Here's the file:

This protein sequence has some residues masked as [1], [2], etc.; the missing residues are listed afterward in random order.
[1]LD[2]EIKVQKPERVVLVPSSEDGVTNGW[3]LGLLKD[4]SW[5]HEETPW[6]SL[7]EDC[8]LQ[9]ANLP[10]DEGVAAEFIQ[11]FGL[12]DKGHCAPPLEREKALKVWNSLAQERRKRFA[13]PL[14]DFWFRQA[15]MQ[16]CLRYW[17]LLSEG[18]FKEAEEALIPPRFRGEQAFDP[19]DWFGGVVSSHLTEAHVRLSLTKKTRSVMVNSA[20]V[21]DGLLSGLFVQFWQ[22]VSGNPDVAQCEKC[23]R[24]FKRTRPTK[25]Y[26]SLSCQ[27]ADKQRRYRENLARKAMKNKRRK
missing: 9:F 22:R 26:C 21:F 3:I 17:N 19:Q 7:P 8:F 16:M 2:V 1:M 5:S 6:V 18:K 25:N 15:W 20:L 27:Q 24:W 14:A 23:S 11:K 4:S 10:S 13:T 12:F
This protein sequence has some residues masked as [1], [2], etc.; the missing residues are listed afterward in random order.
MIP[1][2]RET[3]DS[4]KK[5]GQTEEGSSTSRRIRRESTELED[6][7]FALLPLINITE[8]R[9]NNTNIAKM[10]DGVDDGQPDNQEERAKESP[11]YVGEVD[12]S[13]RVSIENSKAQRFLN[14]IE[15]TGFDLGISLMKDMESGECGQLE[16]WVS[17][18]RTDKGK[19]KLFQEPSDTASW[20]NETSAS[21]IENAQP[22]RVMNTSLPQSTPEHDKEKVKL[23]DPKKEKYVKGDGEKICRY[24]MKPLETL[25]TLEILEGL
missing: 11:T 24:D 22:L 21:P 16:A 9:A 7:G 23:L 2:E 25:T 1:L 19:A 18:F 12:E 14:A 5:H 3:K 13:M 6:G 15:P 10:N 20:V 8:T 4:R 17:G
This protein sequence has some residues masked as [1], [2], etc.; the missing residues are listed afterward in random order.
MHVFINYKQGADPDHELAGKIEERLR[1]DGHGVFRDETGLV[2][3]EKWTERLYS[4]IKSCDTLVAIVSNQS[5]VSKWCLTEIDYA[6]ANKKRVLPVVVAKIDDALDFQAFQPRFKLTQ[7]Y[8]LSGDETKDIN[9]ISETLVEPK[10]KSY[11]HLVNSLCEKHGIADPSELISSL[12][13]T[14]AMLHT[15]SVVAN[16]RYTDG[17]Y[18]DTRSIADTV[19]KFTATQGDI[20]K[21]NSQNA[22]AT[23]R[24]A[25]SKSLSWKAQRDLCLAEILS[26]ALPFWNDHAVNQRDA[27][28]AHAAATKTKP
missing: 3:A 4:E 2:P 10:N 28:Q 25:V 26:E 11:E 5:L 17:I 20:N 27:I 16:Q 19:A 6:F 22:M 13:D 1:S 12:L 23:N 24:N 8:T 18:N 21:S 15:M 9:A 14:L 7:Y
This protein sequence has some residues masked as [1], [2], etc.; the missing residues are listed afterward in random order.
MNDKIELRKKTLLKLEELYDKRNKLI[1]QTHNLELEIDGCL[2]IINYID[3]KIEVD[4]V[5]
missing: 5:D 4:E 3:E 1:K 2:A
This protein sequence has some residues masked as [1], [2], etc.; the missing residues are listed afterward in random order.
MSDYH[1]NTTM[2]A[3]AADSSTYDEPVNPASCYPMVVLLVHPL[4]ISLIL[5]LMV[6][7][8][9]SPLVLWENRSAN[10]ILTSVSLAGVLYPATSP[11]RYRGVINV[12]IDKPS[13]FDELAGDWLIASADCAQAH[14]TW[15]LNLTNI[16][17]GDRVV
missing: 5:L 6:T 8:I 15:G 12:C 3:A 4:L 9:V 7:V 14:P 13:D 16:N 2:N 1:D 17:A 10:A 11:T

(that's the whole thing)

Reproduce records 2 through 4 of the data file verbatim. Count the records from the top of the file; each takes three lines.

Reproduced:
This protein sequence has some residues masked as [1], [2], etc.; the missing residues are listed afterward in random order.
MIP[1][2]RET[3]DS[4]KK[5]GQTEEGSSTSRRIRRESTELED[6][7]FALLPLINITE[8]R[9]NNTNIAKM[10]DGVDDGQPDNQEERAKESP[11]YVGEVD[12]S[13]RVSIENSKAQRFLN[14]IE[15]TGFDLGISLMKDMESGECGQLE[16]WVS[17][18]RTDKGK[19]KLFQEPSDTASW[20]NETSAS[21]IENAQP[22]RVMNTSLPQSTPEHDKEKVKL[23]DPKKEKYVKGDGEKICRY[24]MKPLETL[25]TLEILEGL
missing: 11:T 24:D 22:L 21:P 16:A 9:A 7:G 23:L 2:E 25:T 1:L 19:A 18:F 12:E 14:A 5:H 3:K 13:M 6:G 15:P 10:N 20:V 8:T 4:R 17:G
This protein sequence has some residues masked as [1], [2], etc.; the missing residues are listed afterward in random order.
MHVFINYKQGADPDHELAGKIEERLR[1]DGHGVFRDETGLV[2][3]EKWTERLYS[4]IKSCDTLVAIVSNQS[5]VSKWCLTEIDYA[6]ANKKRVLPVVVAKIDDALDFQAFQPRFKLTQ[7]Y[8]LSGDETKDIN[9]ISETLVEPK[10]KSY[11]HLVNSLCEKHGIADPSELISSL[12][13]T[14]AMLHT[15]SVVAN[16]RYTDG[17]Y[18]DTRSIADTV[19]KFTATQGDI[20]K[21]NSQNA[22]AT[23]R[24]A[25]SKSLSWKAQRDLCLAEILS[26]ALPFWNDHAVNQRDA[27][28]AHAAATKTKP
missing: 3:A 4:E 2:P 10:N 28:Q 25:V 26:E 11:E 5:L 17:I 20:N 27:I 16:Q 19:A 6:F 22:M 13:D 1:S 12:L 23:N 24:N 8:T 18:N 21:S 15:M 9:A 14:L 7:Y
This protein sequence has some residues masked as [1], [2], etc.; the missing residues are listed afterward in random order.
MNDKIELRKKTLLKLEELYDKRNKLI[1]QTHNLELEIDGCL[2]IINYID[3]KIEVD[4]V[5]
missing: 5:D 4:E 3:E 1:K 2:A